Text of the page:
There was a lot of fog. It created an illusion that was disorienting. It was quite a lot like a dolly zoom in a horror flick. It looked like the world was zooming out while we were standing still. I was trying to explain it to my sister, but I called it a zolly doom. Then we spent a lot of time talking about what exactly a zolly doom is. I haven’t mentioned it before, but we also talk about ‘squatch a lot. We’re pretty sure they exist and at some point during the 52 hikes we’ll see one. A girl can only dream.

We headed down toward Saltzman and then turned right around and came back. There was not a lot of fan fare because the rain was pretty intense. I ate my Subway under a tree in about 3 bites. It was a pathetic lunch stop. We kept going at a steady pace and never stopped to rest. We did the 10 miles in 3 hours. That’s pretty good considering the amount of debris (pronounced da-briss) that was clogging up the trail. We like Forest Park. Eleven miles down, 69 to go to complete the All Trails Challenge.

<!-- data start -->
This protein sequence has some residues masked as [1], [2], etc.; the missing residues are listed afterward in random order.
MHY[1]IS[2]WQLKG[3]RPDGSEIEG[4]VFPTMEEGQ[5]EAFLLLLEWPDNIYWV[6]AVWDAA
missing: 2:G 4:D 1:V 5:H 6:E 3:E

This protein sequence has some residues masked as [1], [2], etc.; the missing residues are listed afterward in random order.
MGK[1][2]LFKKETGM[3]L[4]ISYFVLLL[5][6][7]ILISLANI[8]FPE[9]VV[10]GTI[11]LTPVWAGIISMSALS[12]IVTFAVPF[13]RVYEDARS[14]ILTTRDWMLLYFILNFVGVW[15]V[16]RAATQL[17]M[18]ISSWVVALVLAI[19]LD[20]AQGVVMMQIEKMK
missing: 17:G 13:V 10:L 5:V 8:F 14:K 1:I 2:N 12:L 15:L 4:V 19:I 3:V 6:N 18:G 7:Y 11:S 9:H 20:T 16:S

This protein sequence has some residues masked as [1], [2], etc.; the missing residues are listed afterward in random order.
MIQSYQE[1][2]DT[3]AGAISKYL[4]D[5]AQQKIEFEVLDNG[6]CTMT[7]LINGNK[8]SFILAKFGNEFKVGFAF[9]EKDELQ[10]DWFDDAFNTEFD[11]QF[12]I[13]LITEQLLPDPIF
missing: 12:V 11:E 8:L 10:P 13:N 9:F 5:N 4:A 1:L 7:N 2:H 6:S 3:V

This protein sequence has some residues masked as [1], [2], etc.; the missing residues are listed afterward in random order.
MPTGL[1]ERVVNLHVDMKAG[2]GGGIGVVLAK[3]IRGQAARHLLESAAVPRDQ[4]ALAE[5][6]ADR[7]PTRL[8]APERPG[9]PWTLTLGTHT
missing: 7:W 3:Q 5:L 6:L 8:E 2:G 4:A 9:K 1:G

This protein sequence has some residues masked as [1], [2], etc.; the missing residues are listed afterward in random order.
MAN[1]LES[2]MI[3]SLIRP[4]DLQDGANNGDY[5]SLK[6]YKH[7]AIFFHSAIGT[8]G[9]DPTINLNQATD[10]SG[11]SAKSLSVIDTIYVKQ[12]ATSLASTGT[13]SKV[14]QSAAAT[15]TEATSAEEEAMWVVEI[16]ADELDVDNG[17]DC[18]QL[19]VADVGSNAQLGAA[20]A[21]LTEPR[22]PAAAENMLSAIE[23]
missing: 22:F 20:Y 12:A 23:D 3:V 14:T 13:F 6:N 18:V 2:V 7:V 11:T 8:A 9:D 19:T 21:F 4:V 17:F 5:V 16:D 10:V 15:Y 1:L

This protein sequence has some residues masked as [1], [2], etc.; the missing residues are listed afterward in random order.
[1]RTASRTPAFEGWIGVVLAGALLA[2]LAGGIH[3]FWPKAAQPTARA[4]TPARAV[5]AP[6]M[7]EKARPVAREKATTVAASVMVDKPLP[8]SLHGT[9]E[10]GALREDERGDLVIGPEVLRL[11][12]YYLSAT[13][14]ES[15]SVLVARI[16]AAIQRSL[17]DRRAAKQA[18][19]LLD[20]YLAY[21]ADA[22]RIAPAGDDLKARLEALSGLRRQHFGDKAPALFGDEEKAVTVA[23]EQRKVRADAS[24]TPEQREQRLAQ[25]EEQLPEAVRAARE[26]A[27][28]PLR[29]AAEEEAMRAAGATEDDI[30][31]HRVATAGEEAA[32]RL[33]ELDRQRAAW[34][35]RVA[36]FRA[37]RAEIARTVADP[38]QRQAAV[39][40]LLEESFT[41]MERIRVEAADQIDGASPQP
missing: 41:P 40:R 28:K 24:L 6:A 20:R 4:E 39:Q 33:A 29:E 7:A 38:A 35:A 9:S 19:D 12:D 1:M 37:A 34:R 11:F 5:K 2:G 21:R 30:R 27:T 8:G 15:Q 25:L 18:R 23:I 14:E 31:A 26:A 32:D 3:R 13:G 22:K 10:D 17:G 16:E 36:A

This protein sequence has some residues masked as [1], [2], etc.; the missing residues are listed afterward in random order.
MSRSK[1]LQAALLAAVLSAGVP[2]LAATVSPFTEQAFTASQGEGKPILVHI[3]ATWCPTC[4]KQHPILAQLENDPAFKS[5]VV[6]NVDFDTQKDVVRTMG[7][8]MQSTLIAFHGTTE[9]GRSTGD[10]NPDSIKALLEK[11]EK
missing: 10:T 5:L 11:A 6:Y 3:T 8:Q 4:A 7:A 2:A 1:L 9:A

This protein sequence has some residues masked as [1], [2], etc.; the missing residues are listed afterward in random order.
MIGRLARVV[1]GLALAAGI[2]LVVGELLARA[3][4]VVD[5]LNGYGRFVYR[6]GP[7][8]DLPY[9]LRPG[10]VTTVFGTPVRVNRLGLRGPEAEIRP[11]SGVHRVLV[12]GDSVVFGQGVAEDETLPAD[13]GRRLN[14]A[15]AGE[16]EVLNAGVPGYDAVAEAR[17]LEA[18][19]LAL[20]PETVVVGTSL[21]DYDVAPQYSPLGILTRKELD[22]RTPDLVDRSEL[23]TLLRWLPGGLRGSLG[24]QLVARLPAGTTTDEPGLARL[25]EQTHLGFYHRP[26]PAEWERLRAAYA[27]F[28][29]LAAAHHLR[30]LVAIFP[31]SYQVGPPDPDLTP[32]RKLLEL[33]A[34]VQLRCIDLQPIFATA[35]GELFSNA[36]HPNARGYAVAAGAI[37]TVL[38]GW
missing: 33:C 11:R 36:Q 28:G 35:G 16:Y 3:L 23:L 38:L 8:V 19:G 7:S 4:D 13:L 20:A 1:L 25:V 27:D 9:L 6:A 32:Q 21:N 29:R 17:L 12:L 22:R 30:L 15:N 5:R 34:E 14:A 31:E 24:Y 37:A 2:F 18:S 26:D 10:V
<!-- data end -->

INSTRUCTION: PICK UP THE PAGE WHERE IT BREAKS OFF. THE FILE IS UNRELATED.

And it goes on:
For information about Forest Park click here.


Hike 9 – Forest Park – Leif Erikson Dr. – Thurman to Saltzman


Originally we were going to hike Cascade Head near Lincoln City for our ninth hike. However, when the weather channel said there would be about an inch of rain, we nixed that idea. We are Oregonians, don’t get me wrong, we love a good rainstorm and we don’t mind getting out in it. We just didn’t want to be two hours from home when we were soaked to the bone. My sister has a ton of water proof stuff because of her job, but I do not. We scrambled and looked for a new hike. That is when I discovered the Forest Park All Trails Challenge. There are 80 miles of trails in Forest Park. Now we have to do all of them. You throw the word challenge at me and I’m all in.

We have hiked in Forest Park before, but not with any direction. We headed toward the Thurman Rd. gate entrance and hopped on Leif Erikson Drive. There were a lot of people, more than we are used to, lots of static stretchers blocking the parking area and making me want to ram my car into their open doors. Fun fact: in Oregon if you open your door into traffic you are 100% liable for the damage. It took every single ounce of restraint I had to keep my mouth shut. For those who know me well, I deserve an award for that.